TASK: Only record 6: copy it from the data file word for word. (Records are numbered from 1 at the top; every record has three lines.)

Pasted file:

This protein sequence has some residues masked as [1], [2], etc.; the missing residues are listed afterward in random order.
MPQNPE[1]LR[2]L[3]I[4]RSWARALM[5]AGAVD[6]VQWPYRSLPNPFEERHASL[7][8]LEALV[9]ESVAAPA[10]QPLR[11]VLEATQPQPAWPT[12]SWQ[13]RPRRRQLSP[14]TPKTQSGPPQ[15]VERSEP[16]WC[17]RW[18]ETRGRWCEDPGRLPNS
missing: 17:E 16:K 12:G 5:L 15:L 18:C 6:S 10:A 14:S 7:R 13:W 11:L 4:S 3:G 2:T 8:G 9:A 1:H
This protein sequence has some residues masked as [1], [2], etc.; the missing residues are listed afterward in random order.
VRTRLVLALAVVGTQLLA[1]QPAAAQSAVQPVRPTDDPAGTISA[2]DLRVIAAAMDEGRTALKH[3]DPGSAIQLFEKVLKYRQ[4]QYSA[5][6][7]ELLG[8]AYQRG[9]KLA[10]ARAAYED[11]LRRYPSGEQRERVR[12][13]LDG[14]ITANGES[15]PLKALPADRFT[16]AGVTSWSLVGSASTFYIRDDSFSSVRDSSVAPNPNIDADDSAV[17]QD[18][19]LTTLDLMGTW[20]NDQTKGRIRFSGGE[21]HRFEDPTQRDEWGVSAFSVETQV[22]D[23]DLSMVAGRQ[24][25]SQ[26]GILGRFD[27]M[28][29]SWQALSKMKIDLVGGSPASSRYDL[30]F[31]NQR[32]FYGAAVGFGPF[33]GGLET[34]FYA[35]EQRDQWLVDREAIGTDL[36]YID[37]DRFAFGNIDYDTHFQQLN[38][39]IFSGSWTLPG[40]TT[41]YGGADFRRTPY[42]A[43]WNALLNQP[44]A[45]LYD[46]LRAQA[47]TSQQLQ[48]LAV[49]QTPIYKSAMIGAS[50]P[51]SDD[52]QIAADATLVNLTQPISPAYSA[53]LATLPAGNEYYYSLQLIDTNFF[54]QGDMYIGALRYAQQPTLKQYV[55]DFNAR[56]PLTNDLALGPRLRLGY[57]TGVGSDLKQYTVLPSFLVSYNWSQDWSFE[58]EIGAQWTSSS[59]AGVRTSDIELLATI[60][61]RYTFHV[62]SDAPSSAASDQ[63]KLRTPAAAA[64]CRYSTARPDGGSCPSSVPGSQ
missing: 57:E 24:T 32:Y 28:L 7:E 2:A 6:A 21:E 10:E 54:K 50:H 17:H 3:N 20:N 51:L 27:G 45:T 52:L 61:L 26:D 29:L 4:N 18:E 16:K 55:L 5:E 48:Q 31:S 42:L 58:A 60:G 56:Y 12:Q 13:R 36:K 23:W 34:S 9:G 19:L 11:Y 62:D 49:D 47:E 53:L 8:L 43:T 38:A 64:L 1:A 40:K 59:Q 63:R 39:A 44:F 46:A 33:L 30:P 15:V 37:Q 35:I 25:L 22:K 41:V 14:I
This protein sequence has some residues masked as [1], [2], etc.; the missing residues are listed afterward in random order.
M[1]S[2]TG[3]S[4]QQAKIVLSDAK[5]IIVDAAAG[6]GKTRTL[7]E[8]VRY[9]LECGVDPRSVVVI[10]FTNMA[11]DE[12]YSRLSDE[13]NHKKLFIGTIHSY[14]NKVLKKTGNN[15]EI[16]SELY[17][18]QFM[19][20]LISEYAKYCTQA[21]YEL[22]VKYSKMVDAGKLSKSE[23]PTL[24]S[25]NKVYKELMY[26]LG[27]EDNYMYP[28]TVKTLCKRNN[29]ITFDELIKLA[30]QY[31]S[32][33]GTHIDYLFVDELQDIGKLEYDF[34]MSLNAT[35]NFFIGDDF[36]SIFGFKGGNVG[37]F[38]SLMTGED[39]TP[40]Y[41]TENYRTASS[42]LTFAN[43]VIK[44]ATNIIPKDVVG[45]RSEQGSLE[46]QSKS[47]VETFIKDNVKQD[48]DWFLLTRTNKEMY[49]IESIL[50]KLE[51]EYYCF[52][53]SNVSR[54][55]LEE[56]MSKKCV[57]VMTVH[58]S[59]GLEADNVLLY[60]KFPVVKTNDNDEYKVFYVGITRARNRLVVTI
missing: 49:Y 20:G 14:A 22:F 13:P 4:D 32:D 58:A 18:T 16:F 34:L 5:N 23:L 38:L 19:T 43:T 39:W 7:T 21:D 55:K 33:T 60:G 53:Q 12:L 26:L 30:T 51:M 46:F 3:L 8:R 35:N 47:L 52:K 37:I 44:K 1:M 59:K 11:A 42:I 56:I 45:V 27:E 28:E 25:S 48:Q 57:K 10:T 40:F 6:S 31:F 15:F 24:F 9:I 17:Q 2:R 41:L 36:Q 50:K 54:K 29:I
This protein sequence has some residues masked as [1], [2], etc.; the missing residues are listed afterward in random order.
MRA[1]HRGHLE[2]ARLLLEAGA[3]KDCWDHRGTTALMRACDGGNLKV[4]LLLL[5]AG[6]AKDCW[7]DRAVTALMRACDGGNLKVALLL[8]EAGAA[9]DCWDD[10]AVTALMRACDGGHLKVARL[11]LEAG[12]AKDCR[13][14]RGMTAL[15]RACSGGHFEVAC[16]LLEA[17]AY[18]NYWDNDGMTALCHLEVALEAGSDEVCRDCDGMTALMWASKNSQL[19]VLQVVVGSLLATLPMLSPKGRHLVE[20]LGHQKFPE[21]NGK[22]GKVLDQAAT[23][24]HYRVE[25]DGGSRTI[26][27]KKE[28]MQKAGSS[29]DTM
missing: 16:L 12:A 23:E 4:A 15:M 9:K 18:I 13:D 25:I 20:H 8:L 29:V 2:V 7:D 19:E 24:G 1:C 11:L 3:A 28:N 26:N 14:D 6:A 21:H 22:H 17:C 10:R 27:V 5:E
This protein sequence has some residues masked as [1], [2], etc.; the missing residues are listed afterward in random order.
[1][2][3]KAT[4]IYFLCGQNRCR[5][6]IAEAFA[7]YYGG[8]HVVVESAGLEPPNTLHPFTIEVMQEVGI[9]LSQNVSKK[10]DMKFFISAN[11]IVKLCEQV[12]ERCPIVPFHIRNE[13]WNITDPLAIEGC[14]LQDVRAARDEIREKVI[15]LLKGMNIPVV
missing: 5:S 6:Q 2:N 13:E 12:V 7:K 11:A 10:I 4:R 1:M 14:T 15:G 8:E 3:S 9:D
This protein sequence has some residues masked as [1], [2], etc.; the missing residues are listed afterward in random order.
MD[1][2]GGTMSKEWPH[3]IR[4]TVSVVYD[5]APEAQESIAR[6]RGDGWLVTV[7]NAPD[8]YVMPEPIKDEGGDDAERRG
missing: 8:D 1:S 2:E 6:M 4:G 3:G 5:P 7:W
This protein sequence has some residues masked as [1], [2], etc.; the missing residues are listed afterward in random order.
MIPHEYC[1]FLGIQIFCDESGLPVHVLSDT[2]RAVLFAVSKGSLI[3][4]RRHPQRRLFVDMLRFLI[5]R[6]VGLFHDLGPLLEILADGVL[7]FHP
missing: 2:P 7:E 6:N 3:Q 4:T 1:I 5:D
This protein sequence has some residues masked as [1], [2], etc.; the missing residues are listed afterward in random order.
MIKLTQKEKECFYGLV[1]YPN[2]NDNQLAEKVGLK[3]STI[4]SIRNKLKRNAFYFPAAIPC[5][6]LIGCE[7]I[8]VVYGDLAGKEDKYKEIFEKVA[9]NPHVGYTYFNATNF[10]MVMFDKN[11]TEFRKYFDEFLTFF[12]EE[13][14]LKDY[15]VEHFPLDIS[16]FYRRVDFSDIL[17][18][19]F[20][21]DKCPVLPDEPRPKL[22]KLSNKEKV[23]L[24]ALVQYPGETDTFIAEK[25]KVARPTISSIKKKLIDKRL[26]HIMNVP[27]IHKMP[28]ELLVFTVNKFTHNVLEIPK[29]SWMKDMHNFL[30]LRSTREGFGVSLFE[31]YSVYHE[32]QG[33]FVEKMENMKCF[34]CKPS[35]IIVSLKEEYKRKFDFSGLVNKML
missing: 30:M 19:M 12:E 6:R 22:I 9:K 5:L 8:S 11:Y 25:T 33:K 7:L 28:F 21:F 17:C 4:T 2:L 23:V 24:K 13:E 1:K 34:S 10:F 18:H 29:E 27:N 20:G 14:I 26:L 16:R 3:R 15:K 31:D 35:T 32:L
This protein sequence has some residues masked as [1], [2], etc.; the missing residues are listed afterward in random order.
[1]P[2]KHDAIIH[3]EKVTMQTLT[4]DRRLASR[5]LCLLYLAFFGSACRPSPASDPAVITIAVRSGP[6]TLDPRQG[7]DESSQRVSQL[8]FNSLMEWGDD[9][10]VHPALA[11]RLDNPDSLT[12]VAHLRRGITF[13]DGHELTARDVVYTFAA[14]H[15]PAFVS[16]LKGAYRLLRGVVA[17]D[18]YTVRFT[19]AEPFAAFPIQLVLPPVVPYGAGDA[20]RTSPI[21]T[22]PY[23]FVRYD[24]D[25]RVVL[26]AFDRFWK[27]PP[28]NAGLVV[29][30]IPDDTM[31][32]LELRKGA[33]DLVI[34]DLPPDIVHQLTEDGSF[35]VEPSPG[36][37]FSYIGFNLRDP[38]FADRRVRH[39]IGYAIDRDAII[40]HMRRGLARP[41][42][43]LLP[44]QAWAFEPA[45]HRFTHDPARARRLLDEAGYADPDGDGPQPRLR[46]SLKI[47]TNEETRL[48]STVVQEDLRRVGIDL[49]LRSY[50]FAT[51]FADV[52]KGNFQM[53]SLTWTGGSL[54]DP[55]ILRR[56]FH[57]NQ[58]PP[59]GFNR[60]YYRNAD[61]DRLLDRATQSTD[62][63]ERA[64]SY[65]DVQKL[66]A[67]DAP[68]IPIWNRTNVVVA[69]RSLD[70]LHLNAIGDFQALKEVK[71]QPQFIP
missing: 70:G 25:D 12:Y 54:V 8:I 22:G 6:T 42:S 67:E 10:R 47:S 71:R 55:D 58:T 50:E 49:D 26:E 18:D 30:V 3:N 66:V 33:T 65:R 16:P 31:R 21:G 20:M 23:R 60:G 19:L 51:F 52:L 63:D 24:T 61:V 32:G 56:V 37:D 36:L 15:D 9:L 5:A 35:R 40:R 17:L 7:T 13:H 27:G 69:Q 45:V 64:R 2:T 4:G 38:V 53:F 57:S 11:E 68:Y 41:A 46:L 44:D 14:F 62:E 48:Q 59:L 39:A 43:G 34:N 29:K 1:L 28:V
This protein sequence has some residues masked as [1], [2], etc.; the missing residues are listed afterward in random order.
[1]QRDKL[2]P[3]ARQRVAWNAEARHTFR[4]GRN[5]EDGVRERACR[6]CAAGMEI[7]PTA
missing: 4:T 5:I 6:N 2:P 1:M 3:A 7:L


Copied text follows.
This protein sequence has some residues masked as [1], [2], etc.; the missing residues are listed afterward in random order.
MD[1][2]GGTMSKEWPH[3]IR[4]TVSVVYD[5]APEAQESIAR[6]RGDGWLVTV[7]NAPD[8]YVMPEPIKDEGGDDAERRG
missing: 8:D 1:S 2:E 6:M 4:G 3:G 5:P 7:W